I know a lot people who cannot buy a toilet unless it is American Standard. If you are one of those people and happen to be looking for a pressure-assisted toilet then look no more.
The Cadet flushes powerfully and you would never need to use your plunger again. It has a 2.125 inch fully glazed trapway to further improve its flushing process. Just like any other American Standard toilet, its surface is coated with their EverClean antimicrobial additive which prevents mold, mildew and bacteria from adhering on it.
Some of its dimensions are:
- Depth: 30.25 inches.
- Width: 20.5 inches.
- Height: 29.25 inches.
- Rough: 12 inches.
- Bowl height: 16.5 inches.
It consumes 1.6 gallons of water per flush and does not come with a toilet seat too. You will however receive color-matched toilet tank bolt caps.
3. Saniflo SaniAccess 3
Saniflo is the best manufacturer of upflush toilets and Saniflo SaniAccess 3 is the best upflush toilets in my opinion. If you are looking to install a toilet below grade or further away from the sewer line then this is the toilet to buy.
It a single flush two-piece elongated rear discharge toilet. It therefore does not require you to dig up you bathroom floor to install a drainage system. This toilet can be installed up to 15 feet below a sewer line and 150 feet away from a soil stack.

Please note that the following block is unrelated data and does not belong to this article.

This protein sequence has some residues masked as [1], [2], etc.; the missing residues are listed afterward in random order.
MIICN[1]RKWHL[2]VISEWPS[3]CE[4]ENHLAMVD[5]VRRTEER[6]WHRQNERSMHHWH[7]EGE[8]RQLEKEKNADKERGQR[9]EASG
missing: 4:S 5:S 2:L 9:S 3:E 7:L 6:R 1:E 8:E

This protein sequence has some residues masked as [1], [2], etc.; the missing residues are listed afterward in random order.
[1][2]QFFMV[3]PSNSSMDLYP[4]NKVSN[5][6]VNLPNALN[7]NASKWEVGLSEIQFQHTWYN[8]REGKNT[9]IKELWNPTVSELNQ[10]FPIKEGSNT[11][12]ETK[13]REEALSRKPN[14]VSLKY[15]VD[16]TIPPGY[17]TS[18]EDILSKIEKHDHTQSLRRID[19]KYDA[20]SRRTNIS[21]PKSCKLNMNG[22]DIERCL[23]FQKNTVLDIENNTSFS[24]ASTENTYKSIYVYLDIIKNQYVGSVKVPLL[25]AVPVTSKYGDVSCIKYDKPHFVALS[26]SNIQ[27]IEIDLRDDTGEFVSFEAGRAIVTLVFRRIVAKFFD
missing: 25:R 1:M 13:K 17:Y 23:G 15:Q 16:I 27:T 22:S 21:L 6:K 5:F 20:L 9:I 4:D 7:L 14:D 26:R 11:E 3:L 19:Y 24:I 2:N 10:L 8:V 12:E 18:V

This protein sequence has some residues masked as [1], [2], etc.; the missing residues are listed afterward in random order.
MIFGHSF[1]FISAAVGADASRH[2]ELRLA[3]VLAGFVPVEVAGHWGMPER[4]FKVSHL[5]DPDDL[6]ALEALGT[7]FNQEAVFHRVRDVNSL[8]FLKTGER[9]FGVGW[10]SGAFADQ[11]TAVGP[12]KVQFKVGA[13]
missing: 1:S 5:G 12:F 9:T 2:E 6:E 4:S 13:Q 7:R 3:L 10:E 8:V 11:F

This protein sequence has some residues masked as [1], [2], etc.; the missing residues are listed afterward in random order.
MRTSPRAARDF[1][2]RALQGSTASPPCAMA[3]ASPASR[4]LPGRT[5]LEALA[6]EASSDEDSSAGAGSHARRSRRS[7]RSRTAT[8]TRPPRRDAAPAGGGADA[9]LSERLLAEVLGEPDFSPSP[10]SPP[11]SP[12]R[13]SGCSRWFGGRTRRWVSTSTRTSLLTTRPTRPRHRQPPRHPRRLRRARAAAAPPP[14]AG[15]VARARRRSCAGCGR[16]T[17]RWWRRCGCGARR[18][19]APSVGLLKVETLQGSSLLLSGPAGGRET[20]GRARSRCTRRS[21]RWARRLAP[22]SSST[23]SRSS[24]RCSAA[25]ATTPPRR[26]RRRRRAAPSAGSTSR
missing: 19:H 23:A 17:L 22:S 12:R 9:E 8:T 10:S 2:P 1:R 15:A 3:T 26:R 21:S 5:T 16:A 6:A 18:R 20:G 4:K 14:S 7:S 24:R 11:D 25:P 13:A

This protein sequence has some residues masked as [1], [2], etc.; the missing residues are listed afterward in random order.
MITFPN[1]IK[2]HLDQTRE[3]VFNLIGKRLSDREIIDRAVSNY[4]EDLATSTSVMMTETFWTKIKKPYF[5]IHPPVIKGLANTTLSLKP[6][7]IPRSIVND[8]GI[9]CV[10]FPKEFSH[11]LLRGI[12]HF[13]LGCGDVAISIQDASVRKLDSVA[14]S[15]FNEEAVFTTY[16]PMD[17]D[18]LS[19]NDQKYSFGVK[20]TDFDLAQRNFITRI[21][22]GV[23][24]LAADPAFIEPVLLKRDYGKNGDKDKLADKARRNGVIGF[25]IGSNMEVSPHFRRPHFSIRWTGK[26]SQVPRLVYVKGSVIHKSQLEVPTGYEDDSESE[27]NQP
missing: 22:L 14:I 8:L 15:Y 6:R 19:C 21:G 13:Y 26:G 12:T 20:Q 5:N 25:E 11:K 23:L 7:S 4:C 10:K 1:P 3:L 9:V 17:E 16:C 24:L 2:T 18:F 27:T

Apart from the toilet, you can also install a sink and a bathtub/shower. The macerator unit has 2 other inlets (apart from the toilet inlet) to accommodate other bathroom fixtures. The waste is pumped out as soon as it enters the unit.
You can choose to install the macerator directly behind the toilet or behind the toilet wall. If you choose to have it on the wall behind the toilet be sure to buy the connector pipe.
This toilet is a little pricey but it is very well made and works as advertised. Unlike other pressure-assisted toilets it needs constant supply of electrical power. Its consumption is only 1.28 gallons per flush.
4. American Standard 2315.228.020 Baby Devoro
American Standard 2315.228.020 Baby Devoro Flowise is another great pressure-assisted toilet from American Standard. It is a single-flush two-piece round toilet available only in white.
This toilet is best suited for people who want to replace their old 10-inch rough-in toilets with a modern better flushing one. It is also good to realize that this toilet comes with a round toilet bowl.
Round toilet bowl are the best option for people with smaller bathrooms because they are smaller in depth than elongated ones by 2 inches. They are mostly found in old houses.
Another thing to consider is that this toilet is pretty short. The bowl height without a seat is only 10.25 inches. It is therefore a very good toilet if you are looking to start potty-training your young ones.
The Baby Devoro is EPA WaterSense certified. This is because it only uses 1.28 gallons of water per flush. You will however need to buy a seat separately.
Its dimensions are:
- Depth: 25 inches.
- Width: 17.25 inches.
- Height: 24.5 inches.
1. Does Toto make pressure-assisted toilets?
Toto does not make pressure-assisted toilets. They believe their gravity toilets are designed to comfortably and quietly flush any kind of waste therefore negating the need for a loud pressure-assisted system.
If you would like a powerful gravity flushing toilet, I have reviewed some of the best ones in this post. You can get the best Toto toilets there also
2. Can Flushmate be installed in any toilet?
No. Flushmate only works with toilets which were originally designed as pressure-assist. The toilet tanks and bowls of pressure-assisted toilets are designed different from those of gravity flush toilets and the system can therefore not be retrofitted.